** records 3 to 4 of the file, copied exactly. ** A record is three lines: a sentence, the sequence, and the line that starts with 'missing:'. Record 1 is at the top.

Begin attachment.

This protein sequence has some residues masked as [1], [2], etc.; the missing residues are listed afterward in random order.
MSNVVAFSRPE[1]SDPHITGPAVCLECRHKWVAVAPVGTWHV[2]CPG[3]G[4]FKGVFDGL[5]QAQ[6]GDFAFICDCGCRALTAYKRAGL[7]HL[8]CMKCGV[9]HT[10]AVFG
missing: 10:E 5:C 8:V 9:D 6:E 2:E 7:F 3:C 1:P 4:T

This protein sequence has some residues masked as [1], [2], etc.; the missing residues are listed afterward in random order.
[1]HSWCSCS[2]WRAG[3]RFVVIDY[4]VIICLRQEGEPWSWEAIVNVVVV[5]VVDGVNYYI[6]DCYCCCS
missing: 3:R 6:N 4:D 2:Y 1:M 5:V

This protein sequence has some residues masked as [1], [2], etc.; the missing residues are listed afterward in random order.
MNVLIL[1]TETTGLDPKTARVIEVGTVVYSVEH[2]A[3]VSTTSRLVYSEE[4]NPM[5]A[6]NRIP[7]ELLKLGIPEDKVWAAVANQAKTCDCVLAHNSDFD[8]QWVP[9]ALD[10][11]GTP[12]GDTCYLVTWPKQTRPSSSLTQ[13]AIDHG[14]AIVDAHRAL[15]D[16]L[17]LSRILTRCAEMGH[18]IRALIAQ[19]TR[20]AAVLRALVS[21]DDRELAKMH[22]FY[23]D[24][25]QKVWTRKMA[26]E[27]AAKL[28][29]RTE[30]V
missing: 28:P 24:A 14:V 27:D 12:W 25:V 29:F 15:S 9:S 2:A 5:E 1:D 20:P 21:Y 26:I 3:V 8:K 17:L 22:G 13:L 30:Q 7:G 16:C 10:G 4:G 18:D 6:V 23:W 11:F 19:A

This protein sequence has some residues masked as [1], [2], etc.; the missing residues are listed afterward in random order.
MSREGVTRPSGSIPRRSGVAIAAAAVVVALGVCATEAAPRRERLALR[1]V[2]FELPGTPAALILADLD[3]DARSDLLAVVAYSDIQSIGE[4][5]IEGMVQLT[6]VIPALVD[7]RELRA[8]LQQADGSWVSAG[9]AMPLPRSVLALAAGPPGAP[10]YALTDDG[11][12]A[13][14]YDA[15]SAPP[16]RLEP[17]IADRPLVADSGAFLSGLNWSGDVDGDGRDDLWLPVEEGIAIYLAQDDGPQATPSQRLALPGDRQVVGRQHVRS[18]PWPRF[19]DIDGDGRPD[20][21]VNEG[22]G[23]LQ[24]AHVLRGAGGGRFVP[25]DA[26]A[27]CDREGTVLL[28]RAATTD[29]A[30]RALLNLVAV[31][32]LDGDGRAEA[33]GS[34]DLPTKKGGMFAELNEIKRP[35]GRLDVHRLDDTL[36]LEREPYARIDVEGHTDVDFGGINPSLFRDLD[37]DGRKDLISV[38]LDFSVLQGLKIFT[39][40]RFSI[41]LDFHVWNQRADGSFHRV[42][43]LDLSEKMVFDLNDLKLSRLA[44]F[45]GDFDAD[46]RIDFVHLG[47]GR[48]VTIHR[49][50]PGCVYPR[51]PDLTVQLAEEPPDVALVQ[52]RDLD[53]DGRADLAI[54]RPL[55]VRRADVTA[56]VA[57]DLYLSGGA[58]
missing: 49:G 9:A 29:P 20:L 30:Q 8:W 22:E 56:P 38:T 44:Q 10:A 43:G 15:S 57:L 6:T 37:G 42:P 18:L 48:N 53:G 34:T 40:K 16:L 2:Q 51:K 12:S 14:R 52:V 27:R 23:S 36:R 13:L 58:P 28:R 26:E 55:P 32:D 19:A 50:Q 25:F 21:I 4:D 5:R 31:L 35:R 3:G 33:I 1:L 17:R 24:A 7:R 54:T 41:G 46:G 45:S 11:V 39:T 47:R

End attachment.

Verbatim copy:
This protein sequence has some residues masked as [1], [2], etc.; the missing residues are listed afterward in random order.
MNVLIL[1]TETTGLDPKTARVIEVGTVVYSVEH[2]A[3]VSTTSRLVYSEE[4]NPM[5]A[6]NRIP[7]ELLKLGIPEDKVWAAVANQAKTCDCVLAHNSDFD[8]QWVP[9]ALD[10][11]GTP[12]GDTCYLVTWPKQTRPSSSLTQ[13]AIDHG[14]AIVDAHRAL[15]D[16]L[17]LSRILTRCAEMGH[18]IRALIAQ[19]TR[20]AAVLRALVS[21]DDRELAKMH[22]FY[23]D[24][25]QKVWTRKMA[26]E[27]AAKL[28][29]RTE[30]V
missing: 28:P 24:A 14:V 27:D 12:W 25:V 29:F 15:S 9:S 2:A 5:E 1:D 20:P 21:Y 26:I 3:V 8:K 17:L 22:G 13:L 30:Q 7:G 16:C 10:G 4:G 18:D 6:V 23:W 11:F 19:A

This protein sequence has some residues masked as [1], [2], etc.; the missing residues are listed afterward in random order.
MSREGVTRPSGSIPRRSGVAIAAAAVVVALGVCATEAAPRRERLALR[1]V[2]FELPGTPAALILADLD[3]DARSDLLAVVAYSDIQSIGE[4][5]IEGMVQLT[6]VIPALVD[7]RELRA[8]LQQADGSWVSAG[9]AMPLPRSVLALAAGPPGAP[10]YALTDDG[11][12]A[13][14]YDA[15]SAPP[16]RLEP[17]IADRPLVADSGAFLSGLNWSGDVDGDGRDDLWLPVEEGIAIYLAQDDGPQATPSQRLALPGDRQVVGRQHVRS[18]PWPRF[19]DIDGDGRPD[20][21]VNEG[22]G[23]LQ[24]AHVLRGAGGGRFVP[25]DA[26]A[27]CDREGTVLL[28]RAATTD[29]A[30]RALLNLVAV[31][32]LDGDGRAEA[33]GS[34]DLPTKKGGMFAELNEIKRP[35]GRLDVHRLDDTL[36]LEREPYARIDVEGHTDVDFGGINPSLFRDLD[37]DGRKDLISV[38]LDFSVLQGLKIFT[39][40]RFSI[41]LDFHVWNQRADGSFHRV[42][43]LDLSEKMVFDLNDLKLSRLA[44]F[45]GDFDAD[46]RIDFVHLG[47]GR[48]VTIHR[49][50]PGCVYPR[51]PDLTVQLAEEPPDVALVQ[52]RDLD[53]DGRADLAI[54]RPL[55]VRRADVTA[56]VA[57]DLYLSGGA[58]
missing: 49:G 9:A 29:P 20:L 30:Q 8:W 22:E 56:P 38:T 44:Q 10:A 43:G 15:S 57:L 6:T 37:G 42:P 18:L 48:N 53:G 34:T 40:K 16:L 2:Q 51:K 12:S 14:R 52:V 27:R 23:S 36:R 13:L 58:P 28:R 26:E 55:P 32:D 19:A 50:Q 25:F 21:I 4:D 5:R 31:L 35:R 3:G 33:I 1:L 17:R 24:A 7:R 54:T 41:G 46:G 45:S 11:V 39:T 47:R